From the legacy of Octavia Butler’s novels to the music and visual output of Janelle Monáe to the international success of “Black Panther,” Afrofuturism is having a moment in popular culture. Afrofuturism is a term coined by cultural critic Mark Dery for a concept that brings together African mythologies, science fiction, technology and mysticism for an aesthetic and philosophical movement. Curated by Sheridan Tucker Anderson, the curatorial fellow for Diversity in the Arts, “In Their Own Form: Contemporary Photography + Afrofuturism” at the Museum of Contemporary Photography gathers Pan-African photographers working in an Afrofuturist aesthetic.
The group exhibition includes photographs and video work by fourteen artists. Most of the pieces include elements easily recognizable from science-fiction movies juxtaposed against unplaceable landscapes, surrealist imagery and elaborate costuming. One of the most striking groups of work is by Alexis Peskine. A short film by the artist presented on the landing between the second and third floor gives context to his large format photographs in the third-floor gallery. The series uses the coming-of-age rituals of the Diola in Senegal as the basis for his futuristic images of young men moving through the markets and beaches of a contemporary African town while dressed as spacemen, their costumes made from the packaging of common foodstuffs.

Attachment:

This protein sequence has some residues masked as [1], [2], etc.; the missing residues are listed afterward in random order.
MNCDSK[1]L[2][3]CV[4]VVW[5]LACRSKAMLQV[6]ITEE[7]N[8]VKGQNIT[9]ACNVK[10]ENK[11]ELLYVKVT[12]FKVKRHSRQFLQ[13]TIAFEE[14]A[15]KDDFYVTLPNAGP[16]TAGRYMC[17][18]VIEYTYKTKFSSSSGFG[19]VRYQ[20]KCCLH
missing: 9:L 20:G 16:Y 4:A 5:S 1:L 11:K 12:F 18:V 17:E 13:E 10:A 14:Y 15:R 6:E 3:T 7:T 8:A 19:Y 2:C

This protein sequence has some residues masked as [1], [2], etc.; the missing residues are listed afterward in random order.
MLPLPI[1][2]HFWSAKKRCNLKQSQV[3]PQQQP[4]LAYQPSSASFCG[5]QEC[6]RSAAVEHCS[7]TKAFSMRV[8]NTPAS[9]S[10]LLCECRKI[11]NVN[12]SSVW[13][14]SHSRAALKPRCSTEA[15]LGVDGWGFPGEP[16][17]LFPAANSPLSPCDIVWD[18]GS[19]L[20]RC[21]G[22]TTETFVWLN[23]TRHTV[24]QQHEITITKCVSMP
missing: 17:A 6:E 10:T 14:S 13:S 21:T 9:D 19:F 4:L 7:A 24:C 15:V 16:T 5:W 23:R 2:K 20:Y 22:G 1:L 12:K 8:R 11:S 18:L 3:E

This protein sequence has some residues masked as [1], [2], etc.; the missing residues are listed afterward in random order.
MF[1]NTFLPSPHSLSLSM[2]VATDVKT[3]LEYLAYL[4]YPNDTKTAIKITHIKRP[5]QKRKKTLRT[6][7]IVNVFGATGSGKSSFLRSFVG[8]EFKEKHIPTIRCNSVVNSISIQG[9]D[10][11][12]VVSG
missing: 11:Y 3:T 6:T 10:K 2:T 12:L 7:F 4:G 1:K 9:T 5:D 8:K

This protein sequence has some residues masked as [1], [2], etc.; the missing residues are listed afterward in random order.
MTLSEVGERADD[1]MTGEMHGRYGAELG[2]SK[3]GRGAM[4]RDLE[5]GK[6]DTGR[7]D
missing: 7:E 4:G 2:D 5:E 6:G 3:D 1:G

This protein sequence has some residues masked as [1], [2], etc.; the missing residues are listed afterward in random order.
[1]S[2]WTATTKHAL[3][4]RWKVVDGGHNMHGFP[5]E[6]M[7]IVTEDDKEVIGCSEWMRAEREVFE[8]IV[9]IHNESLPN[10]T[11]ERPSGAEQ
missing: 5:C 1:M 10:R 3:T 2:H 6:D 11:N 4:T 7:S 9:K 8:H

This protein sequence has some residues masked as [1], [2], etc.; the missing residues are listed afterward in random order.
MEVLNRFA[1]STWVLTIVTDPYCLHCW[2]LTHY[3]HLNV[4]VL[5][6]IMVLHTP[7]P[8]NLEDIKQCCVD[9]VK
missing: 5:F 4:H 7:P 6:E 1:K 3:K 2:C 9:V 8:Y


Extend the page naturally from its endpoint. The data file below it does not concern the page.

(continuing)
Not all of the work uses science fiction as a connection to Afrofuturism. In a second-floor gallery, Ayana V. Jackson’s photos question the role of blackness in the history of photography with images that reimagine historical photographs. In the same gallery, Paulo Nazareth’s photos examine diaspora and its aftereffects with unusual props, but no reference to science fiction or technology. In the small side gallery on the first floor, a single work is mounted. This piece, by Teju Cole, does not draw from science fiction or mythology but from images of current political moments that are put together in a way that reframes how stories in the news can be thought about from an Afrofuturist perspective. Although this piece and Cole’s other works can be seen as another take on Afrofuturism, they do seem out of place with the rest of the work.
The bright colors of the clothes and sky in the images of Aïda Muluneh and Alun Be, surrounding figures who look to the unseen, are exceptional examples of the air of positivity, imagined worlds and wonder through an Afrocentric lens that summarizes the overall effect of this show. (Alisa Swindell)
“In Their Own Form: Contemporary Photography + Afrofuturism” shows through July 8 at the Museum of Contemporary Photography, 600 South Michigan.